“More and more accidents are happening to teenagers due to texting and drunk driving,” said Nationwide Insurance Principal Agent Abe Hobson.

Hobson and Nationwide donated the food and beverages served during Wednesday’s event, which also featured demonstrations from the Wilkes-Barre Township Police Department.

In addition to attending the Arrive Alive program, students also had the opportunity to tour the campus, meet program directors and receive the hands-on training experience of what it’s like to be a student at McCann.

Belhaven Students Try “Distracted Driving” Simulator

By Cheryl Lasseter

JACKSON, MS (WLBT) – Students at Belhaven University today are trying out a texting/drinking while driving simulator. It’s part of the Drive Alive Tour, put on by a group called Unite International.

We found students laughing as their friends crashed into virtual trees, cars, even people. But the teasing stopped as those students tried it for themselves!

“Swerving everywhere, hit a car in the median, a parked car. Got a DUI,” says student Roy Williams.

“I swerved, dropped below the posted speed, was really bad at stopping and I hit somebody,” says student Luke Bert.

“Tickets” are handed out as participants exit the simulator vehicle. In fact, our reporter, Cheryl Lasseter, was charged with vehicular manslaughter after her texting while driving run!

“A lot of kids are confident they can get through it flawlessly, but they end up surprised when they end up crashing,” says Ryan Nelson, who travels to various cities and states with the simulator.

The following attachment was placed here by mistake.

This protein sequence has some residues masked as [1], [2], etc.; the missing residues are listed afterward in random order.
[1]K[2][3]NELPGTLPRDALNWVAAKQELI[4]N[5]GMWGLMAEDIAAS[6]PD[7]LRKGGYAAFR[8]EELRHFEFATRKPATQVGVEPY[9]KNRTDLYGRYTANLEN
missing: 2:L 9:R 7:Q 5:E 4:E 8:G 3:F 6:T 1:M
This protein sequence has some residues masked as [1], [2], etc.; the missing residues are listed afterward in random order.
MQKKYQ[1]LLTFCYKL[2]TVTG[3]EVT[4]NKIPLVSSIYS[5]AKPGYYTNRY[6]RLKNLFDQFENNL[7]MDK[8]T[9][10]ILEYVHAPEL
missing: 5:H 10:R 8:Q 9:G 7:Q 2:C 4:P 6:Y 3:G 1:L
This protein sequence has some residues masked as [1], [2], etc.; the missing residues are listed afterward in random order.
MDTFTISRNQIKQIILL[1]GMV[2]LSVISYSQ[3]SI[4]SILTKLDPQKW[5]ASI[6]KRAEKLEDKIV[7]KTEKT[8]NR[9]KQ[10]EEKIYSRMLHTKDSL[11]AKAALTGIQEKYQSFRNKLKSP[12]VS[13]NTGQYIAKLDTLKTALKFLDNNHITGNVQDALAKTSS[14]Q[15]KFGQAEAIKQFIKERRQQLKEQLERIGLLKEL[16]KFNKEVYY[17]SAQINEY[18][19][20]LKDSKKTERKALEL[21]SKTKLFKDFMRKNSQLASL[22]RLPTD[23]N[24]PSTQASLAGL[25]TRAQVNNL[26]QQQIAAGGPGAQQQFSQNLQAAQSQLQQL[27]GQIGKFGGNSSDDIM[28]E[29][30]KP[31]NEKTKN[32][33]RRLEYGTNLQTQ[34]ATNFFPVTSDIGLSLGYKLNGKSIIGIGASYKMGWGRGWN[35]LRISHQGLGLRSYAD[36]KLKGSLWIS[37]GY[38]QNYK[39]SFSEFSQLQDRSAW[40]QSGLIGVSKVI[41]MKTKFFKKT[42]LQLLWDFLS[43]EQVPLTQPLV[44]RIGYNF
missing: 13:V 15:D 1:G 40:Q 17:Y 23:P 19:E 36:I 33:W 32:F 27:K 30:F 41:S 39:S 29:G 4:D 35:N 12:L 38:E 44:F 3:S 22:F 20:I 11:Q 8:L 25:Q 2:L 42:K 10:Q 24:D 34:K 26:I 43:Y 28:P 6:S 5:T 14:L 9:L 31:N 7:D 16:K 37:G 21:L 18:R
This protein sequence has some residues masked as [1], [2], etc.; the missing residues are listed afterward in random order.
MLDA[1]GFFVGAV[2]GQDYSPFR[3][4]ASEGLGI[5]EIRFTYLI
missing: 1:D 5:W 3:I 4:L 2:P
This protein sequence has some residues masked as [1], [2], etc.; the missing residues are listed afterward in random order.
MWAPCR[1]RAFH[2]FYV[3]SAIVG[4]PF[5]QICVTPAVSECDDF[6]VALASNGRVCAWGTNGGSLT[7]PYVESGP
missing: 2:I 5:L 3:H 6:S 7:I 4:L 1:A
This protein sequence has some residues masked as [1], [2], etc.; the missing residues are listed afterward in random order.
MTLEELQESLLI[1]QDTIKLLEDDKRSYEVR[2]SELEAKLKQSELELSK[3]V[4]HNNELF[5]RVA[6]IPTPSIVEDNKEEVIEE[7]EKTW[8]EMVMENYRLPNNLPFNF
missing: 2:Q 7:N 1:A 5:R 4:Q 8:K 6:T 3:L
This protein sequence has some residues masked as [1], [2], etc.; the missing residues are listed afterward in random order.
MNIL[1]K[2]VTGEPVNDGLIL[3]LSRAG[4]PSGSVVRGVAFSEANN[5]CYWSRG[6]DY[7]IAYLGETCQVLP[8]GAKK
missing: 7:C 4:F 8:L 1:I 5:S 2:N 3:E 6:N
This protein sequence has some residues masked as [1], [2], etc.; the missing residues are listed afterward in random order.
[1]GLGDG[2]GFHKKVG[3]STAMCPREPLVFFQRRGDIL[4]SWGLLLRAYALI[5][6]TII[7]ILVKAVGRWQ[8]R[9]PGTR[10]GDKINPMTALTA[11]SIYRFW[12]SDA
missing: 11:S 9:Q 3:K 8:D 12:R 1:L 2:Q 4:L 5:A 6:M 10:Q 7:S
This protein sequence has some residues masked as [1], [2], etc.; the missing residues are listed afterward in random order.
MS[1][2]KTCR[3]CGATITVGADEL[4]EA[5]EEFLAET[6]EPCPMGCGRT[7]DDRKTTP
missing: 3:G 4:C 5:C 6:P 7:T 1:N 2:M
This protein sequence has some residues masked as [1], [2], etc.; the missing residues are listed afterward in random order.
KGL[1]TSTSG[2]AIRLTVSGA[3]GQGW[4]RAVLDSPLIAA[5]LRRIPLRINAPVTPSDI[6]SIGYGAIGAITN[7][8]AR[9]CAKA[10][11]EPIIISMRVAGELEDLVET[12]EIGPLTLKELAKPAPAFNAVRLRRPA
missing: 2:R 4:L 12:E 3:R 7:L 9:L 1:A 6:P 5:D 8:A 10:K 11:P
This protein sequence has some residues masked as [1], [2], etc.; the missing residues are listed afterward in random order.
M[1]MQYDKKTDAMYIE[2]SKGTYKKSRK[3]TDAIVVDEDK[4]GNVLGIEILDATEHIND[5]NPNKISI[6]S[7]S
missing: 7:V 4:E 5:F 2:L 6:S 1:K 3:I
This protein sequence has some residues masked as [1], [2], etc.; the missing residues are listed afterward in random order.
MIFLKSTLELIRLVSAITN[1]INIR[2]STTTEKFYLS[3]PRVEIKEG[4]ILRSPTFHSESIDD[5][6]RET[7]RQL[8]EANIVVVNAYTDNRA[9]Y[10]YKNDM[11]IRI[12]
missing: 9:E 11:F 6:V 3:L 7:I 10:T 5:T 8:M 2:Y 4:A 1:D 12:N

The simulator is designed to demonstrate how dangerous it is to attempt to drive while distracted by alcohol or a cell phone. “Don’t drink and drive,” students are saying after their experience.

Arrive Alive Tour Offers Drunk Driving Lessons to New York Students

On behalf of Law Offices of Young & Bartlett, L.L.P. posted in Drunk Driving Accidents on Thursday, September 29, 2011

In a recent scheduled stop at Cayuga Community College in New York, the Arrive Alive Tour simulation helped students understand the inherent dangers in drunk driving with the hopes of limiting the amount of drunk driving accidents across the state. The Sept. 26 visit was one of the most recent stops in the program’s tour, which travels across the country offering educational materials to college students, with special emphasis on the wrongful death that can arise from a drunk driving crash.

For students, the most popular portion of the tour is the drunk driving simulator, which provides a look into what it’s like to drive while intoxicated. Simulator participants are given a set of goggles that emulate the impairment faced by drunk drivers. The goggles are set to a blood alcohol level of 0.081, just above New York’s designation of “intoxicated.”

Participants first perform a control experiment, driving a simulated course without the goggles. Then, students are asked to drive the same course with the goggles on. Monitors allow onlookers to see what the driver is seeing, and judge his or her performance.

During the Cayuga Community College stop, only one participant was able to clear the course without being involved in an accident, but that person was driving 20 miles per hour below the posted speed limit.